(Bloomberg) -- Home Capital Group Inc., the Canadian mortgage lender bailed out by Warren Buffett’s Berkshire Hathaway Inc. in 2017, may be open to selling the riskier notes from its future residential mortgage-bond offerings.
Any such sale would be a first for a company that started its securitization program in 2019, Chief Financial Officer Brad Kotush said. Home Capital’s main unit sold earlier this month C$425 million ($341 million) of top-rated residential mortgage bonds from its Classic RMBS Trust, Bloomberg data show.
The Toronto-based firm held onto the riskier class B notes, also known as the subordinated securities, just as it did for the previous two transactions, Kotush said. Selling those notes “may be something that we consider in future transactions,” said Kotush adding that still firm’s main plan for subordinated notes is still to “retain” them. “We really like the product, and RMBS was never a credit mitigation trade for us. It was to develop an alternative source of funding.”
Home Capital on Oct. 12 sold the senior portion of its transaction pooling near-prime mortgages at 0.85 percentage point over government securities, the tightest risk premium since the establishment of its securitization program, even as concerns about over valuation of the housing market in areas such as the Toronto metro area are increasing.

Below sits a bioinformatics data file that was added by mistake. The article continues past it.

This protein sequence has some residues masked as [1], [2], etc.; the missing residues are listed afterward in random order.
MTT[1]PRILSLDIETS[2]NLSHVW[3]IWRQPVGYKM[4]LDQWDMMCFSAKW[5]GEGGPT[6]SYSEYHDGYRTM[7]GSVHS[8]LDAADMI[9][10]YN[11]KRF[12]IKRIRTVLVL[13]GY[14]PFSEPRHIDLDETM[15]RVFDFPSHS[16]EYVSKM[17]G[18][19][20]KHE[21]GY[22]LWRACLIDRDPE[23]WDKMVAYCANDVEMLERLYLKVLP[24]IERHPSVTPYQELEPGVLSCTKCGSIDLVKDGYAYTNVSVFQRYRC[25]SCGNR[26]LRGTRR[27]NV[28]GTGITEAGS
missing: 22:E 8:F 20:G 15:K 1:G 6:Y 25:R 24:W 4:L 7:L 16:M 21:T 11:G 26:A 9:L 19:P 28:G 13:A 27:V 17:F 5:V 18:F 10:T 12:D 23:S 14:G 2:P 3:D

“We don’t have a specific overall view of that sort of macro level of risk in the housing market. We look at each mortgage and underwrite it to our underwriting standards at the time,” Kotush said.
Through Covid, “we did tighten some of our underwriting standards that were already high. And, and now that there’s, I guess, a degree of normalcy compared to spring of 2020, we’re now in a position to go back to some of our previous underwriting” standards.
About 10% of its recent transaction was sold to U.S.-based investors while the remaining securities were placed in Canada, and the order book was more than 2.4 times the amount of debt for sale, he said.
Private-label residential mortgage backed securities in Canada remain a small market compared with corporate bonds, even as the financial industry and regulators including Bank of Canada have been been analyzing ways to grow the number of issuers and investors in the market.
“It would be useful to have more participants, as well as, you know, more issuers would presumably lead to more liquidity and we’d get a virtuous circle,” said Kotush.
Subject to market conditions, Home Capital plans to sell RMBS twice a year, as it has done in 2021.
Regarding potential new forms of borrowing, it might look at environment, social, or governance bond programs said Kotush, adding that this isn’t in their current planning.
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